People talk about a "state machine", but a state machine is all a "thread" really is. A thread has some state (I.e. values of local variables), and each time it is scheduled it takes some action(s) in order to reach a new state. The key point about yield is that, unlike the operating system threads we're used to, the code that uses it is frozen in time until the iteration is manually advanced or terminated.

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The whole subject of iterator blocks is covered well in this free sample chapter from Jon Skeet's book C# in Depth.

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Here http://www.alteridem.net/2007/08/22/the-yield-statement-in-c/ is very good example:

public static IEnumerable<int> Range( int min, int max )
{
   while ( true )
   {
      if ( min >= max )
      {
         yield break;
      }
      yield return min++;
   }
}

and explanation, that if a yield break statement is hit within a method, execution of that method stops with no return. There are some time situations, when you don't want to give any result, then you can use yield break.

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If what you mean by "what does yield break really do", is "how does it work" - See Raymond Chen's blog for details http://blogs.msdn.com/oldnewthing/archive/2008/08/12/8849519.aspx

C# iterators generate some very complicated code.

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9  
Well, they're only complicated if you care about the code they're compiled into. Code that uses them is pretty simple. –  Robert Rossney Oct 24 '08 at 7:38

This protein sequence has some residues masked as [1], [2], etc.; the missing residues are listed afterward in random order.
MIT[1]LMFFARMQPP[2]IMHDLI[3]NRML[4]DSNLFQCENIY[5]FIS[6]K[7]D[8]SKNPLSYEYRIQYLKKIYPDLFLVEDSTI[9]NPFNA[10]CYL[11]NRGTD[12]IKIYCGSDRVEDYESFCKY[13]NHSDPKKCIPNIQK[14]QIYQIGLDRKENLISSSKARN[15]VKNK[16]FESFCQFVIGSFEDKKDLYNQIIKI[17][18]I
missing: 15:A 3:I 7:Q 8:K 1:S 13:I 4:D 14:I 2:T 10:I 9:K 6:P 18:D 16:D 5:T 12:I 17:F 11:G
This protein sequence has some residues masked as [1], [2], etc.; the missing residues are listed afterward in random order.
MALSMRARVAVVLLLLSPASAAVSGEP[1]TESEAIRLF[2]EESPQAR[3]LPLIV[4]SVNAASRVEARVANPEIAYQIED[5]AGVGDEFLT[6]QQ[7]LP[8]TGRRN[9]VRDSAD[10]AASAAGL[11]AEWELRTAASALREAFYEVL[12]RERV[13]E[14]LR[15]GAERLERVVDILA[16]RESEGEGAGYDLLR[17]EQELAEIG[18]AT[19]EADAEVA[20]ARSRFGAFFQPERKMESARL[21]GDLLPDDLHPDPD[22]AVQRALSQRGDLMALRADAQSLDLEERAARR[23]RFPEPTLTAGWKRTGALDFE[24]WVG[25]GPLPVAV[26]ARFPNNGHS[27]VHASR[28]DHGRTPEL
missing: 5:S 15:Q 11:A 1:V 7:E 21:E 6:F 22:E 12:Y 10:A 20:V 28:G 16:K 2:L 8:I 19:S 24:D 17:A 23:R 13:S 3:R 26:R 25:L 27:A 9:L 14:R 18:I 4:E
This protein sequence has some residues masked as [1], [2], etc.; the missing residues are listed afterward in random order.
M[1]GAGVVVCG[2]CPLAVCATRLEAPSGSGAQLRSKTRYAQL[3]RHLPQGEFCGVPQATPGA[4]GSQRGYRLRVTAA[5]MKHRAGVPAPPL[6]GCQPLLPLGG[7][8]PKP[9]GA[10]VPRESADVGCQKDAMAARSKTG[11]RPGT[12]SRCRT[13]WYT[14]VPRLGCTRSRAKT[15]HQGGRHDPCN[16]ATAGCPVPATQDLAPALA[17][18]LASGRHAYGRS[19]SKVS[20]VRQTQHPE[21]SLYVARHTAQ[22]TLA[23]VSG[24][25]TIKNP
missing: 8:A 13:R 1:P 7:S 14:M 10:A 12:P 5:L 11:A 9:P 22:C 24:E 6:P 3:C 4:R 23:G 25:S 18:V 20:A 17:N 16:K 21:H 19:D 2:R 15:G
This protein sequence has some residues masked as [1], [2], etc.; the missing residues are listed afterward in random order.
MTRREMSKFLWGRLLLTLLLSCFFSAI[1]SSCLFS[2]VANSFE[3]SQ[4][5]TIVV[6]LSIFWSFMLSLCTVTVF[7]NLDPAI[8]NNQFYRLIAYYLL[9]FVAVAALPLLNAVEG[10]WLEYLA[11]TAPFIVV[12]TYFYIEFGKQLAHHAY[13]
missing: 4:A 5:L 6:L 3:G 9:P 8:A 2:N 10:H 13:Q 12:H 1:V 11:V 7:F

@Robert, that's what I meant so I've updated the answer to include your comment –  Tony Lee Aug 29 '11 at 17:13

The yield keyword is used together with the return keyword to provide a value to the enumerator object. yield return specifies the value, or values, returned. When the yield return statement is reached, the current location is stored. Execution is restarted from this location the next time the iterator is called.

To explain the meaning using an example:

    public IEnumerable<int> SampleNumbers()
    {
        int counter = 0;
        yield return counter;

        counter = counter + 2;

        yield return counter;

        counter = counter + 3;

        yield return counter ;
    }

Values returned when this is iterated are: 0, 2, 5.

It’s important to note that counter variable in this example is a local variable. After the second iteration which returns the value of 2, third iteration starts from where it left before, while preserving the previous value of local variable named counter which was 2.

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6  
You didn't explain what yield break does –  notfed Mar 15 '13 at 2:30
    
I don't think yield return actually supports returning multiple values. Maybe that isn't what you actually meant, but that's how I read it. –  Sam Oct 8 '13 at 3:33